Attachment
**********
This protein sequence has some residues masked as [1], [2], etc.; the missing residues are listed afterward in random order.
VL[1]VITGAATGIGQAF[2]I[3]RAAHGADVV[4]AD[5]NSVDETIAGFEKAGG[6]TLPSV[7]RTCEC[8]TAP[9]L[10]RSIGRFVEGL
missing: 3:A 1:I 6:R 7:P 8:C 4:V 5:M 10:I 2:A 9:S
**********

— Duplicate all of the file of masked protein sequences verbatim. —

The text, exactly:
This protein sequence has some residues masked as [1], [2], etc.; the missing residues are listed afterward in random order.
VL[1]VITGAATGIGQAF[2]I[3]RAAHGADVV[4]AD[5]NSVDETIAGFEKAGG[6]TLPSV[7]RTCEC[8]TAP[9]L[10]RSIGRFVEGL
missing: 3:A 1:I 6:R 7:P 8:C 4:V 5:M 10:I 2:A 9:S